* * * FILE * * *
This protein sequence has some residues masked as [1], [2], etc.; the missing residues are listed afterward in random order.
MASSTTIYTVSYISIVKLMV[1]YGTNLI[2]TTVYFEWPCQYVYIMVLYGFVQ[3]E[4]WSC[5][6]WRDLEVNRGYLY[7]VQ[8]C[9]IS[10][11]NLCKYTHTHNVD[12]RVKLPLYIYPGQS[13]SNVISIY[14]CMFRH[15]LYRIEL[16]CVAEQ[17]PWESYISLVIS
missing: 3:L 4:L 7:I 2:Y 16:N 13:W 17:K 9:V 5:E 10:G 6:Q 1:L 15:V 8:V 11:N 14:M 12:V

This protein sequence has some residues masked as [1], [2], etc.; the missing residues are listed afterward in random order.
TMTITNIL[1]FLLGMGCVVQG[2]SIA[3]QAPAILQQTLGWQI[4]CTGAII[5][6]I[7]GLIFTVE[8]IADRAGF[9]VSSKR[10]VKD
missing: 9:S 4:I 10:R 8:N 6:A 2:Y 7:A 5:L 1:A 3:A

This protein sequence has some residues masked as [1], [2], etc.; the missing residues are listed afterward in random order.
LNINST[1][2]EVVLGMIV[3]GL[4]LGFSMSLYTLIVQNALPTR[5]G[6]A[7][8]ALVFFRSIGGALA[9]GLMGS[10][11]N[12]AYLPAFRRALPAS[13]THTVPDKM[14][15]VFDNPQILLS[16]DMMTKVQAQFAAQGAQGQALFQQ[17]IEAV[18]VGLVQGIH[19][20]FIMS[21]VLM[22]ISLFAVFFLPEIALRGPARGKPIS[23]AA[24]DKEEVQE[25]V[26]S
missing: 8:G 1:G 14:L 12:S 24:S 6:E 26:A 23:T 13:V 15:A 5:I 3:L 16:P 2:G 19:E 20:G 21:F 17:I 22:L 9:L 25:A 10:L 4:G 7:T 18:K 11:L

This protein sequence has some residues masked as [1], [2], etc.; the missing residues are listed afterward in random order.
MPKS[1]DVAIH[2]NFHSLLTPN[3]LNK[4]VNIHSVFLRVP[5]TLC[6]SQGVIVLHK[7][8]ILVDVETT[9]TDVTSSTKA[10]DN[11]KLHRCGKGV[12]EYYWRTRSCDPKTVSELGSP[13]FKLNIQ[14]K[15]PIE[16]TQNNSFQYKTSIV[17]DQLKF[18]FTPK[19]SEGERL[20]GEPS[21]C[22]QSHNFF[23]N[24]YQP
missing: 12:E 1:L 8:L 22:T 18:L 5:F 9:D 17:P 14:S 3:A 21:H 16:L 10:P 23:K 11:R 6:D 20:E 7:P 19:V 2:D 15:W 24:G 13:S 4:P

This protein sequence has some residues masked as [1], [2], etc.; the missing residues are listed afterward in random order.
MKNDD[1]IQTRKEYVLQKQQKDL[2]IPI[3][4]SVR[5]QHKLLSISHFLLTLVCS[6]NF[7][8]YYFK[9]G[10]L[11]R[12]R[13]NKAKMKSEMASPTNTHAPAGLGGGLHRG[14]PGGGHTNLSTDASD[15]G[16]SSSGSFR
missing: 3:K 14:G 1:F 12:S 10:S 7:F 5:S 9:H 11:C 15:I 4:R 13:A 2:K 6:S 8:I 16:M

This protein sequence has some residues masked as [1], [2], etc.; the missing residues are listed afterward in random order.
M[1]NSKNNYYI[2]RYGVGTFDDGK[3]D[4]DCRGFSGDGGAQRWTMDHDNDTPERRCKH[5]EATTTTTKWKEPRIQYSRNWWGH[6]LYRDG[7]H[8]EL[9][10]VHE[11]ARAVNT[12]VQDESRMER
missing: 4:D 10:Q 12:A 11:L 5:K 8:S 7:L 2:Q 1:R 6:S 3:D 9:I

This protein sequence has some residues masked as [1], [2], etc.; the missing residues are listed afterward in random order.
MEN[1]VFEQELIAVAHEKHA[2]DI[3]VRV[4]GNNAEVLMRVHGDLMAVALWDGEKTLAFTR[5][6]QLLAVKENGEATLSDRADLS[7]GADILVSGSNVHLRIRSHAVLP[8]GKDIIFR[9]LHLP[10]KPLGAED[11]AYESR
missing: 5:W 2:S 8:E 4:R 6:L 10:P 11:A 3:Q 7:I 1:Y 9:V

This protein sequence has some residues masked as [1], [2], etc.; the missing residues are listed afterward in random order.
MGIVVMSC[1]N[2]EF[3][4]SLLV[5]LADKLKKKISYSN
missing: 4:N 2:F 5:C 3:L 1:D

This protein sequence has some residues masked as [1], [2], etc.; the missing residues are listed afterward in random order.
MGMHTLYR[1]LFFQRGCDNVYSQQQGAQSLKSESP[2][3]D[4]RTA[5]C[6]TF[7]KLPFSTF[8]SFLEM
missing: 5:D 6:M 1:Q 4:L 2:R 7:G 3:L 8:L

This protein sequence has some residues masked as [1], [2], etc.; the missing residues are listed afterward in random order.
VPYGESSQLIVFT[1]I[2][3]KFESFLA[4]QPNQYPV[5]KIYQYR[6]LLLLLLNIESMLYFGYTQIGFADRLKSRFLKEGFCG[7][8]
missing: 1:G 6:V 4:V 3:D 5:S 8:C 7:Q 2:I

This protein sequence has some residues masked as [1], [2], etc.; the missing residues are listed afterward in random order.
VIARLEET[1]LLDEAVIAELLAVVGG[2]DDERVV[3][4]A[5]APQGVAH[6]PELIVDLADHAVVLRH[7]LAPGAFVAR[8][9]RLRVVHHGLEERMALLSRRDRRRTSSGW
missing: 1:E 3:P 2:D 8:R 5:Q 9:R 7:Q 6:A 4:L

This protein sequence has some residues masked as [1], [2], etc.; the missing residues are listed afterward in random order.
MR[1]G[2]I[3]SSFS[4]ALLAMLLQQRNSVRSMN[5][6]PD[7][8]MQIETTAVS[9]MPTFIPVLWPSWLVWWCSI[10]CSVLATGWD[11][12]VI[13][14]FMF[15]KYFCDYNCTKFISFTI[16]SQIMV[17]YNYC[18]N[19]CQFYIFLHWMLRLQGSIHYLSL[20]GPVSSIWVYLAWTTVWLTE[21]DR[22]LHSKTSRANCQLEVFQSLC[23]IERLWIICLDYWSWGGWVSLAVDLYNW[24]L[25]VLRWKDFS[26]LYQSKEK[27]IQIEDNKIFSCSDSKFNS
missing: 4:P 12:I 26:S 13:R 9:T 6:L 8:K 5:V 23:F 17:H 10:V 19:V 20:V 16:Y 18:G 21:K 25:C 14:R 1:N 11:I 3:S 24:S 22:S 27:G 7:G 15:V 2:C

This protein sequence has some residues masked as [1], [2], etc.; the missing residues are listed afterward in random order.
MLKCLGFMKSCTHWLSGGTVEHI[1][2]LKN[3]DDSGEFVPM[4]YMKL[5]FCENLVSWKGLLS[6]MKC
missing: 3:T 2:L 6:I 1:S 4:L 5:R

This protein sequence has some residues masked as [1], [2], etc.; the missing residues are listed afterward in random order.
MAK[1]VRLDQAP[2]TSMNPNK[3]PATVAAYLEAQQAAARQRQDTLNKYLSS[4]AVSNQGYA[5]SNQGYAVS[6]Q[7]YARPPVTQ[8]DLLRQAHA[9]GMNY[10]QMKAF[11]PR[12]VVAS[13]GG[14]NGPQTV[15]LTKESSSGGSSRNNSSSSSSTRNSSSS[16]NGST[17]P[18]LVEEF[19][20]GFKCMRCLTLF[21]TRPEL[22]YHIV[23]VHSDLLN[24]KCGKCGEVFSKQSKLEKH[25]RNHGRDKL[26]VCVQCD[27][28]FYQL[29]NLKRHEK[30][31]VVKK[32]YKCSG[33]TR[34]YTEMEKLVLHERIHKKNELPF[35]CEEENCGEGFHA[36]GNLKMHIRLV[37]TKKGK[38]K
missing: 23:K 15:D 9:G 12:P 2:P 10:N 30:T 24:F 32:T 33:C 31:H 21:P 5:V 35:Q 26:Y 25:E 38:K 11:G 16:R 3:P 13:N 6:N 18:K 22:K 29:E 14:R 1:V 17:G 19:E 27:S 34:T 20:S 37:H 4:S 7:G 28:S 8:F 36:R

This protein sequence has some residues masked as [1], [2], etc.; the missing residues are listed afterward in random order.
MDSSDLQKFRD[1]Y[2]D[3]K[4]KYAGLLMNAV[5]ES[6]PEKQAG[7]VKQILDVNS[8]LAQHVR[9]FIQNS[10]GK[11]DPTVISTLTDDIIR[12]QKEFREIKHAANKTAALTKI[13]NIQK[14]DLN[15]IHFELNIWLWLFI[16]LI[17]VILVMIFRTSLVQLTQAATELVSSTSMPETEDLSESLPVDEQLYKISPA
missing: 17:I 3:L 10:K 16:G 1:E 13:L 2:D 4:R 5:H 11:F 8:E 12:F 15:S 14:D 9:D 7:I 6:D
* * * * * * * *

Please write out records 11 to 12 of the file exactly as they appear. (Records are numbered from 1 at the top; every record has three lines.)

This protein sequence has some residues masked as [1], [2], etc.; the missing residues are listed afterward in random order.
VIARLEET[1]LLDEAVIAELLAVVGG[2]DDERVV[3][4]A[5]APQGVAH[6]PELIVDLADHAVVLRH[7]LAPGAFVAR[8][9]RLRVVHHGLEERMALLSRRDRRRTSSGW
missing: 1:E 3:P 2:D 8:R 5:Q 9:R 7:Q 6:A 4:L

This protein sequence has some residues masked as [1], [2], etc.; the missing residues are listed afterward in random order.
MR[1]G[2]I[3]SSFS[4]ALLAMLLQQRNSVRSMN[5][6]PD[7][8]MQIETTAVS[9]MPTFIPVLWPSWLVWWCSI[10]CSVLATGWD[11][12]VI[13][14]FMF[15]KYFCDYNCTKFISFTI[16]SQIMV[17]YNYC[18]N[19]CQFYIFLHWMLRLQGSIHYLSL[20]GPVSSIWVYLAWTTVWLTE[21]DR[22]LHSKTSRANCQLEVFQSLC[23]IERLWIICLDYWSWGGWVSLAVDLYNW[24]L[25]VLRWKDFS[26]LYQSKEK[27]IQIEDNKIFSCSDSKFNS
missing: 4:P 12:I 26:S 13:R 9:T 6:L 8:K 5:V 23:F 17:H 10:V 19:V 20:V 16:Y 18:G 21:K 25:C 14:R 1:N 11:I 3:S 24:S 22:S 27:G 7:G 15:V 2:C